Lawmakers, Pundits Call for Obama to Oust Eikenberry, Holbrooke

Some lawmakers are calling for the replacement of Special Representative to Afghanistan Richard Holbrooke (left) and U.S. Ambassador Karl Eikenberry (right).

Some lawmakers are calling for the replacement of Special Representative to Afghanistan Richard Holbrooke (left) and U.S. Ambassador Karl Eikenberry (right).

Now that President Obama has ousted Gen. Stanley McChrystal from his role as head of U.S. forces in Afghanistan, some lawmakers and political pundits are saying the president should continue cleaning house and replace U.S. Ambassador Karl Eikenberry and Special Representative to Afghanistan Richard Holbrooke.

Mr. Obama yesterday announced he was replacing McChrystal with Gen. David Petraeus in the wake of derisive comments McChrystal and his staff made about numerous members of the administration to Rolling Stone magazine -- including Eikenberry and Holbrooke. The article revealed a dysfunctional relationship between the civilian and military sides of the Afghanistan team.

Sen. John McCain said this morning on ABC's "Good Morning America" that he told Mr. Obama more personnel changes are needed to right the ship.

"We need a new team over there as well, perhaps at the embassy and other areas," he said. "The relationship between civil and military is not what it should be."

Sen. Kit Bond (R-Mo.) made similar statements today on Fox News' "Fox and Friends."

Asked whether Mr. Obama should replace Eikenberry and Holbrooke and "muzzle" Vice President Joe Biden on the issue of Afghanistan, Bond said, "That would be a good start."

"That's the kind of plan that I hope the president was referring to yesterday when he said we must have the entire team working together," he added.

Other lawmakers have expressed skepticism about the civilian team as well.

"The unfortunate comments that appeared in the magazine article by General McChrystal and his staff reveal what we have known, which is that there is not the kind of unity in Afghanistan between our civilian and military leadership," Sen. Joe Lieberman (I-Conn.) said in a news conference yesterday.

Some commentators argued that the mission in Afghanistan would be going much more smoothly with better civilian leaders and more cooperation.

"If they dumped on the enemy as much as they have each other, the Taliban would be long gone from the region and so would the United States," journalist Bob Franken writes at the Huffington Post. "Perhaps one of the top ranking diplomats should also go... replaced by say, Rahm Emanuel."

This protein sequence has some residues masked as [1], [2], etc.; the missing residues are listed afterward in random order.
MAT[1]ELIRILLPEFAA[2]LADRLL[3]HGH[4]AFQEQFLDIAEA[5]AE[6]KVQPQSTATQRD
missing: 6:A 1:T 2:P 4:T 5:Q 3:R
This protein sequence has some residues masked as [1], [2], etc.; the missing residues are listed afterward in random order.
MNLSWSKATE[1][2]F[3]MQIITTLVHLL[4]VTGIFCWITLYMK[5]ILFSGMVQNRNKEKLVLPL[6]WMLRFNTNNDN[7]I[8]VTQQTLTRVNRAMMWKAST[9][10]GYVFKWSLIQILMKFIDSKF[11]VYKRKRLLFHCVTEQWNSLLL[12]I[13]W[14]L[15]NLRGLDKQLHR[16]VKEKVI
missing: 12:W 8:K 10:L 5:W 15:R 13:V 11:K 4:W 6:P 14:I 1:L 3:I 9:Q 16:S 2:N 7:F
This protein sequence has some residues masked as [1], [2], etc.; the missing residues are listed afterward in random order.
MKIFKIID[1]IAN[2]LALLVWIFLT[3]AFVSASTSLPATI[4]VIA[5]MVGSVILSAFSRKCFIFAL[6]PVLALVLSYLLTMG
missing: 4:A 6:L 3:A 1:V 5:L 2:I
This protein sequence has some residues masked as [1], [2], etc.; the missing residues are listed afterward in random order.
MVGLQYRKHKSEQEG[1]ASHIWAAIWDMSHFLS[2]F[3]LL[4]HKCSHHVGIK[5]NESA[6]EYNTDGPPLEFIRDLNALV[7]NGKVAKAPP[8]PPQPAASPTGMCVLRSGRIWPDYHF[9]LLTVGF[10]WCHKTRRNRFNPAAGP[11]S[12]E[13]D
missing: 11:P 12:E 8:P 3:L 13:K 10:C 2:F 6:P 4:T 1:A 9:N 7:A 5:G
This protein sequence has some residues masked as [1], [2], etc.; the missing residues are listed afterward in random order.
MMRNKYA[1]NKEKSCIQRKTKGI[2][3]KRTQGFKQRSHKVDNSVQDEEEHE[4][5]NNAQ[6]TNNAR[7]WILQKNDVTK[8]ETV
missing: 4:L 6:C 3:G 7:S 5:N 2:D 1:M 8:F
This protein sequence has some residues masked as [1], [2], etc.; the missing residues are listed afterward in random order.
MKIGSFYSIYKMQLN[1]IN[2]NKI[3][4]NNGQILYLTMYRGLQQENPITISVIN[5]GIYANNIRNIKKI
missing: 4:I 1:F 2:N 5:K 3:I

Jennifer Rubin of the conservative Commentary magazine writes that "McChrystal threw the curtain open on the dysfunctional and counterproductive civilian team in Afghanistan." Holbrooke and Eikenberry "should be canned," she says.

Rubin adds, "If Petraeus had those two instead of Ambassador Crocker, it's not clear we would have achieved as much as we have in Iraq."

Similarly, Thomas E. Ricks, a senior fellow at the Center for a New American Security, writes in the New York Times that, "If President Obama is to be faulted, it is for leaving that group in position after it became apparent last fall that the men could not work well together."

"The president should finish cleaning house and fire Ambassador Eikenberry and the special envoy, Richard Holbrooke," he writes. "Mr. Obama should then replace them with a team that has a single person clearly in control, with the power to hire and fire the others. And he should send that new group to Kabul with clear orders that they should get along, or expect to be relieved."

Fred Kaplan at Slate writes that both Holbrooke's and Eikenberry's on-the-record criticisms of Afghan President Hamid Karzai undermine the United States' counterinsurgency campaign there.

"If U.S. policy isn't going to change, Eikenberry, too, should go," he writes. "Richard Holbrooke should be sent packing, as well."

More Coverage:

McChrystal Relieved of Duty; Petraeus Tapped
Watch Obama's Statement
McCain Calls for More Changes to Afghanistan Strategy, Personnel
David Petraeus Brings Experience to the Job
What Happened in the Oval Office
In Afghanistan, a New General -- But An Old Strategy
Bob Schieffer and Bill Plante React to the Announcement
McChrystal Statement: I Resigned to See the Mission Succeed
McChrystal Situation Imperils War Funding Bill
Washington Unplugged: McChrystal Fallout Shakes Up Administration
Is McChrystal "Damaged Goods"?
Pictures: General McChrystal and President Obama
CBSNews.com Special Report: Afghanistan

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